Rubber

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Re: Rubber

Postby Taran » March 10th, 2010, 12:02 pm

Doesn't Armor All freeze in the freezer? Or is it just my freezer?

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Re: Rubber

Postby andrewwski » March 10th, 2010, 12:48 pm

It may, I'm not sure what it's freezing point is. Not sure why you'd want to freeze it though.

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Re: Rubber

Postby jcollier » March 10th, 2010, 2:48 pm

Earlier in this thread, people talked about storing rubber in the freezer. I'm pretty sure they were talking about a specific batch of rubber that they wanted to use long term. In that case, get some out and then tie motors with it. I don't think there is a solid reason to freeze lubed motors after they have been lubed and wound. I could be wrong though.

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Re: Rubber

Postby smartkid222 » March 10th, 2010, 3:15 pm

I never really thought of that. I guess i meant both, lubed rubbers that i wasn't gonna use for a while (month+) and uncut rubber that i've accumulated. idk..
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Re: Rubber

Postby smartkid222 » March 13th, 2010, 2:56 pm

Tan super sport is considered the "best" rubber? Why is this so? what makes it superior to other types of rubber?

For the past few months i have been using Sig sport rubber because it was availabe at my local hobby shop. Today i got an order of the same size of TSS. I tried it out with the same number of winds and my [helicopter] didn't go nearly as high. It seemed it was more elastic and had less torque under the same number of winds. It basically acted like it was a thinner size rubber but it wasn't. I needed a lot more winds of TSS than the sig rubber to get to the same height. Now, if TSS breaks at a higher number of winds than it's ok, i could just put more winds on it. But if it doesn't wouldn't the Sig rubber be better.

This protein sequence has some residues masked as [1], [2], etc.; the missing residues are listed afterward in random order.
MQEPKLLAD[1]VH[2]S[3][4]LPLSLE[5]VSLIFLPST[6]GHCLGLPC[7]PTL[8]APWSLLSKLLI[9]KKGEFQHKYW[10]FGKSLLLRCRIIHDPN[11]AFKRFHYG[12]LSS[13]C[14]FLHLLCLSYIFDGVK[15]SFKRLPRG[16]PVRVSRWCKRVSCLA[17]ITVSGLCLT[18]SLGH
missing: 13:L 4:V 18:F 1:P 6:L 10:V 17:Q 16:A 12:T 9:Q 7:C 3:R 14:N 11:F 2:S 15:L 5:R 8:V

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Re: Rubber

Postby jander14indoor » March 14th, 2010, 5:35 am

Tan Super Sport is considered the best because it has the highest energy storage of any rubber currently available in strip form. But, it is based on natural rubber and varies from batch to batch so you have to know which batch you have.

Good batches tend to have the characteristics you saw, lower torque for the same turns. But, they take a lot more turns, storing more energy overall. So, yes, you may have to adjust rubber size.

Side note, I'm pretty sure Sig rubber IS Tan of some unknown vintage and grade. Another reason Tan Supper Sport is considered tops, boxes are labeled by batch.

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Re: Rubber

Postby Taran » March 14th, 2010, 7:11 am

How come armor all is so good but it's not a lube?

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Re: Rubber

Postby jander14indoor » March 14th, 2010, 1:42 pm

But Armor-All is a lube. It has the same basic constituents as silicone oil which is what makes it a good lube. On top of that it has a lot of water, fragrance, etc that evaporates on the motor leaving the lube behind.

The nice thing about Armor-All is that it's fairly easy to find. Almost every Auto parts store, or the auto parts section of department stores, has it on the shelf. And its relatively cheap. Pure silicone oil is a little harder to find.

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Re: Rubber

Postby Littleboy » March 25th, 2010, 2:05 pm

On a 15:1 winder how many winds on average can put into a 0.093, 0.088, and 0.083 rubber bands?
What is the point of unwinding?

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Re: Rubber

Postby jander14indoor » March 25th, 2010, 2:57 pm

On a 15:1 winder how many winds on average can put into a 0.093, 0.088, and 0.083 rubber bands?
What is the point of unwinding?
As usual, it depends. What batch/brand of rubber do you have? How's it been stored? Any cuts? Lube? Winding technique? Torque meter in use?